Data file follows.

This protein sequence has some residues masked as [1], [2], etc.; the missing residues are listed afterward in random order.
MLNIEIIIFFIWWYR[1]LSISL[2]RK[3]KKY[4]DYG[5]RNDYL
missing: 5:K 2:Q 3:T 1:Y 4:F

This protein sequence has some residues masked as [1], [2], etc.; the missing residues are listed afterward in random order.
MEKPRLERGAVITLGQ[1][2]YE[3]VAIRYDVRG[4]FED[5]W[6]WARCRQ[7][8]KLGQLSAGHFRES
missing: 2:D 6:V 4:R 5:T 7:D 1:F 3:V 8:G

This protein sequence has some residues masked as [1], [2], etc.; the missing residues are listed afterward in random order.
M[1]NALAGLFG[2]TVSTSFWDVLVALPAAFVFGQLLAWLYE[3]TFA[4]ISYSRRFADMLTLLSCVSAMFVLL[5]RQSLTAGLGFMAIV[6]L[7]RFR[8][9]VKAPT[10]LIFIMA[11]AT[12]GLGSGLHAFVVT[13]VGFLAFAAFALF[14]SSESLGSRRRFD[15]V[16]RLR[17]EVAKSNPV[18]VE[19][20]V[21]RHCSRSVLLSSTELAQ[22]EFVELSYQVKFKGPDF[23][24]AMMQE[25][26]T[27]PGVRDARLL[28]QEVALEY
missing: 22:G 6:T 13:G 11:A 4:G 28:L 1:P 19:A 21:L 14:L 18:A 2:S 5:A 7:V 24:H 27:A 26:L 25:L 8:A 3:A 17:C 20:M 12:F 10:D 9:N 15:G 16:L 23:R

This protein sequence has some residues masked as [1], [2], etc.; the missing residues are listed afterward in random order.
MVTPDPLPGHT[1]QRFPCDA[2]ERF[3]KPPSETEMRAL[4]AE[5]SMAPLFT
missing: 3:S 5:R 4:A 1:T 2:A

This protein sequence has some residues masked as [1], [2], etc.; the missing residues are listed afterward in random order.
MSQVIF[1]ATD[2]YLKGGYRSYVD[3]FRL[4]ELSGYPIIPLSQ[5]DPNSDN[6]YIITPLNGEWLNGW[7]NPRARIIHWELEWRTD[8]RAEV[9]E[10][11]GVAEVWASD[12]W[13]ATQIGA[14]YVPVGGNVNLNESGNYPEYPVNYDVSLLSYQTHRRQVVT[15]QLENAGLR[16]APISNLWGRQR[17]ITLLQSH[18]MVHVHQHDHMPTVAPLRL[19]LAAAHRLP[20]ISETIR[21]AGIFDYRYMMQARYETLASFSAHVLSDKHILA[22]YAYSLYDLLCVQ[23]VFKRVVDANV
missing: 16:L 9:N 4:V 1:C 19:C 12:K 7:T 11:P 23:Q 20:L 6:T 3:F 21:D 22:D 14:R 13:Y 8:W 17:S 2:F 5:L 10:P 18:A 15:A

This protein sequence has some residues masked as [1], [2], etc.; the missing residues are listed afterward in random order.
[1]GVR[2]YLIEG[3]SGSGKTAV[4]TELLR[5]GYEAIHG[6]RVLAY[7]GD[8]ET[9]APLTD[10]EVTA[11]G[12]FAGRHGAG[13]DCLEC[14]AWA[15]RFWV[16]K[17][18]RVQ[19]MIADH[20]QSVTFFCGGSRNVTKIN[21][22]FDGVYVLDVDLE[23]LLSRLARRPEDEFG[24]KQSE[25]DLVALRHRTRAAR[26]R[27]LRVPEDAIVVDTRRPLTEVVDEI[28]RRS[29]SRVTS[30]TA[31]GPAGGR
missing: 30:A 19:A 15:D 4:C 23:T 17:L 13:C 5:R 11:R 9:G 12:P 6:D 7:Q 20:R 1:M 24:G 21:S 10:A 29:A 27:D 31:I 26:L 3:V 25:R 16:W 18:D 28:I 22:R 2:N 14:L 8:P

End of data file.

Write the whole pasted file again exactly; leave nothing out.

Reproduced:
This protein sequence has some residues masked as [1], [2], etc.; the missing residues are listed afterward in random order.
MLNIEIIIFFIWWYR[1]LSISL[2]RK[3]KKY[4]DYG[5]RNDYL
missing: 5:K 2:Q 3:T 1:Y 4:F

This protein sequence has some residues masked as [1], [2], etc.; the missing residues are listed afterward in random order.
MEKPRLERGAVITLGQ[1][2]YE[3]VAIRYDVRG[4]FED[5]W[6]WARCRQ[7][8]KLGQLSAGHFRES
missing: 2:D 6:V 4:R 5:T 7:D 1:F 3:V 8:G

This protein sequence has some residues masked as [1], [2], etc.; the missing residues are listed afterward in random order.
M[1]NALAGLFG[2]TVSTSFWDVLVALPAAFVFGQLLAWLYE[3]TFA[4]ISYSRRFADMLTLLSCVSAMFVLL[5]RQSLTAGLGFMAIV[6]L[7]RFR[8][9]VKAPT[10]LIFIMA[11]AT[12]GLGSGLHAFVVT[13]VGFLAFAAFALF[14]SSESLGSRRRFD[15]V[16]RLR[17]EVAKSNPV[18]VE[19][20]V[21]RHCSRSVLLSSTELAQ[22]EFVELSYQVKFKGPDF[23][24]AMMQE[25][26]T[27]PGVRDARLL[28]QEVALEY
missing: 22:G 6:T 13:G 11:A 4:G 28:L 1:P 19:A 21:L 14:L 18:A 2:S 5:A 7:V 24:H 27:A 26:L 25:L 8:A 3:A 17:C 20:M 12:F 10:D 9:N 15:G 16:L 23:R

This protein sequence has some residues masked as [1], [2], etc.; the missing residues are listed afterward in random order.
MVTPDPLPGHT[1]QRFPCDA[2]ERF[3]KPPSETEMRAL[4]AE[5]SMAPLFT
missing: 3:S 5:R 4:A 1:T 2:A

This protein sequence has some residues masked as [1], [2], etc.; the missing residues are listed afterward in random order.
MSQVIF[1]ATD[2]YLKGGYRSYVD[3]FRL[4]ELSGYPIIPLSQ[5]DPNSDN[6]YIITPLNGEWLNGW[7]NPRARIIHWELEWRTD[8]RAEV[9]E[10][11]GVAEVWASD[12]W[13]ATQIGA[14]YVPVGGNVNLNESGNYPEYPVNYDVSLLSYQTHRRQVVT[15]QLENAGLR[16]APISNLWGRQR[17]ITLLQSH[18]MVHVHQHDHMPTVAPLRL[19]LAAAHRLP[20]ISETIR[21]AGIFDYRYMMQARYETLASFSAHVLSDKHILA[22]YAYSLYDLLCVQ[23]VFKRVVDANV
missing: 16:L 9:N 4:V 1:C 19:C 12:K 7:T 11:P 23:Q 20:L 6:T 3:F 21:D 22:D 14:R 13:Y 8:W 17:S 2:F 5:L 10:P 18:A 15:A

This protein sequence has some residues masked as [1], [2], etc.; the missing residues are listed afterward in random order.
[1]GVR[2]YLIEG[3]SGSGKTAV[4]TELLR[5]GYEAIHG[6]RVLAY[7]GD[8]ET[9]APLTD[10]EVTA[11]G[12]FAGRHGAG[13]DCLEC[14]AWA[15]RFWV[16]K[17][18]RVQ[19]MIADH[20]QSVTFFCGGSRNVTKIN[21][22]FDGVYVLDVDLE[23]LLSRLARRPEDEFG[24]KQSE[25]DLVALRHRTRAAR[26]R[27]LRVPEDAIVVDTRRPLTEVVDEI[28]RRS[29]SRVTS[30]TA[31]GPAGGR
missing: 30:A 19:A 15:D 4:C 23:T 17:L 13:C 5:R 11:R 9:G 12:P 6:D 7:Q 20:R 1:M 24:G 21:S 10:A 29:A 27:D 31:I 26:L 3:V 25:R 16:W 18:D 28:I 22:R 2:N 14:L 8:P